TSE’s Award Winning Innovation: Ultra low-power battery charger using Tree-Based Energy

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Seven innovations from Thammasat School of Engineering (TSE) had been awarded in Thailand Research Expo 2020, an event held by the Ministry of Higher Education, Science, Research and Innovation (MHESI) and National Research Council of Thailand (NRCT) at Centara Grand Hotel and Bangkok Convention Center @ Central World.

One of the inventions is the “Ultra-low-power battery charger using tree-based energy (UBCT)”. The invention is by Mr Suphakiat Suphasynth and Mr Chatchawan Kantala, Ph.D. students with Prof.Dr. Phadungsak Ratanadecho as their advisor. It is patented and is the first UBTC in Thailand.

“This innovation is all about designing and creating the prototype UBCT that can make use of the energy in nature. The UBCT will give access to new renewable energy, tree-based energy, which is going to be very useful,” says Suphakiat.

“People in the remote areas will be able to easily use the electricity from the trees by themselves. They can use it to power lights around the area. The prototype can also be used to teach a concept of bioenergy to high school students. Besides, this innovation can be developed to create a battery charger from other energy sources like an ocean, salt field, shrimp pond, mud, etc. Therefore, everyone can use this innovation despite the area they live in,” he adds.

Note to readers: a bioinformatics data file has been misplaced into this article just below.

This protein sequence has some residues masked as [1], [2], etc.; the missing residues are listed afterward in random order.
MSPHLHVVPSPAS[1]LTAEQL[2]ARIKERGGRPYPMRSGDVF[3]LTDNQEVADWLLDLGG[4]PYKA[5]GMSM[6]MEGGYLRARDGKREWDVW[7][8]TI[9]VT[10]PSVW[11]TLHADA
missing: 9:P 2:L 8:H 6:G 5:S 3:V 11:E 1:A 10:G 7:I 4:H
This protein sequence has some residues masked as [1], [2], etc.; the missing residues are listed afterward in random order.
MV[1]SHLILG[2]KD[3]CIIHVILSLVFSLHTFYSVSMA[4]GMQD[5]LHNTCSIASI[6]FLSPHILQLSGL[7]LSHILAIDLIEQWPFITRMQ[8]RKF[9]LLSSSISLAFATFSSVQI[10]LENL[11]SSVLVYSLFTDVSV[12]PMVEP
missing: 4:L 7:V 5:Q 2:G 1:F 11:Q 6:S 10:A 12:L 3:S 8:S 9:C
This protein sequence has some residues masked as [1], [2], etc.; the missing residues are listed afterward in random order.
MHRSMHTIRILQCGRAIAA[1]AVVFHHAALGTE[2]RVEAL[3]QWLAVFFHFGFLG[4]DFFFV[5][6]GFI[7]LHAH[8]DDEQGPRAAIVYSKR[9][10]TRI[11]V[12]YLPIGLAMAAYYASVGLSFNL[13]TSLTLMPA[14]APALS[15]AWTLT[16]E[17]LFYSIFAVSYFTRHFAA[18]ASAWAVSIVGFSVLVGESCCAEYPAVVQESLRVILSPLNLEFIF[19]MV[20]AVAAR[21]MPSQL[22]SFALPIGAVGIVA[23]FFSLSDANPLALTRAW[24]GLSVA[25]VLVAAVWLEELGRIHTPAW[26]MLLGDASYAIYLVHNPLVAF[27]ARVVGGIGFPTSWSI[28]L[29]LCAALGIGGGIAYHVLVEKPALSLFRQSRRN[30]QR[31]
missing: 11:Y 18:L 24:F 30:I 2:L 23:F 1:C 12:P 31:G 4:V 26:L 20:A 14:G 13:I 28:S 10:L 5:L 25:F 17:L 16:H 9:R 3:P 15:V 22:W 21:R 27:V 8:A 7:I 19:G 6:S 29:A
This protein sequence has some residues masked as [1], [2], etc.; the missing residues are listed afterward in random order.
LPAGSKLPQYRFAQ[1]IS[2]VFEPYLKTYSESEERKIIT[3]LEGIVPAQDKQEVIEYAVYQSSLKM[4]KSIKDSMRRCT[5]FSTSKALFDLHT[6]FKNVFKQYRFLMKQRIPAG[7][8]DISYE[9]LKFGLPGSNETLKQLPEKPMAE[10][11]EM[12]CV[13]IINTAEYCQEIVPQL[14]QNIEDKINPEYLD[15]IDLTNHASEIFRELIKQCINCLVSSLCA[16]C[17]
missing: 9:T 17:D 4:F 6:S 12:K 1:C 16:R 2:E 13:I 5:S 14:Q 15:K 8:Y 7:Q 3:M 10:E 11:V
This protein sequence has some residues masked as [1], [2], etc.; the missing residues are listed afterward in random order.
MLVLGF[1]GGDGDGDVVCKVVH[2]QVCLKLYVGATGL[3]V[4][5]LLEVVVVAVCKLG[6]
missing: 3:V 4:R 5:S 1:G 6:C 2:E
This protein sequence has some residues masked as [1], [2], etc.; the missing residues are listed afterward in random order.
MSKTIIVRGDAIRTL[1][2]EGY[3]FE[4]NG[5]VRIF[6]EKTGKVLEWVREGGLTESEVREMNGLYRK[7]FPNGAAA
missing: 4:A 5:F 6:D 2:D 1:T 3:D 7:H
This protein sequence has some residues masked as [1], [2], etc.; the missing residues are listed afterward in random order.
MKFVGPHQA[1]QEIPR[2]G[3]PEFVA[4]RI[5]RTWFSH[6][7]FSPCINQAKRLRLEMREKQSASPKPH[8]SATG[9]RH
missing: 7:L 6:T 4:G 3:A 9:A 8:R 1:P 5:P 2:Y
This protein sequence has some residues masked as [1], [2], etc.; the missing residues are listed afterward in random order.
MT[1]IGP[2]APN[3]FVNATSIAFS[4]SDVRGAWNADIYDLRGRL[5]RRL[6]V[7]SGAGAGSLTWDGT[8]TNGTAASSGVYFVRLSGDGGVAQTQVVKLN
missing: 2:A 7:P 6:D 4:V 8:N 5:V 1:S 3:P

Speaking on the the process of making the UBCT, Suphakiat says, “The first part of the project is researching. We researched all the relevant information, designing and creating a prototype to test with a tree. In our first attempt, the power we get from the tree was very little. We had been developing and failing for two years but we just did not give up.”

“Later, we designed a new circuit and tested it on three different trees: banana tree, papaya tree, and dumbcane. The experiment went well this time. The electricity can be stored in a battery and used to produce light. After that, we designed a more compact version that can be used everywhere and are easy to use,” he continues.

“For now, it is still a prototype. Overall it had been 2 years and 8 months since our first attempt. We had been through many trials and errors to make this work the way we wanted it to be.”

“UBCT works by plugging the positive electrode (copper) and the negative electrode (iron) to the tree trunk. The electricity from the tree will run into the circuit where it will be amplified increasing the voltage from mV to V and then store in the battery for producing light,” he explains.

Speaking about the utility of this innovation, Suphakiat says, “This innovation can be further developed to many different energy sources like mention above and will allow people in a remote area to use electricity from their resources. UBCT has many benefits such as the fact that it is environmentally friendly, durable, and can be used regardless of an environment to make it available for as many people as they wanted.”

He further adds, ” We will continue to develop the UBCT for not only producing light but also for charging electrical devices or appliances, and we are also going to test and adapt our innovation to various power sources.”

Speaking about the support from the advisor for this innovation, he mentions, “Our advisor has been helping us on the first day. He helps us generate the idea, design, as well as methodology. So that we can use the result with the real condition. He also helps to provide monetary support for the project.”

“When researching or creating any innovation, we have to think about its benefit to the society, and the general public, and those in remote areas. It is something that will also give everyone a chance to study, think, and work. It also teaches us to be detailed, careful and determined. We have to stand up against the obstacles and failures, and soon we will succeed,” Suphakiat concludes.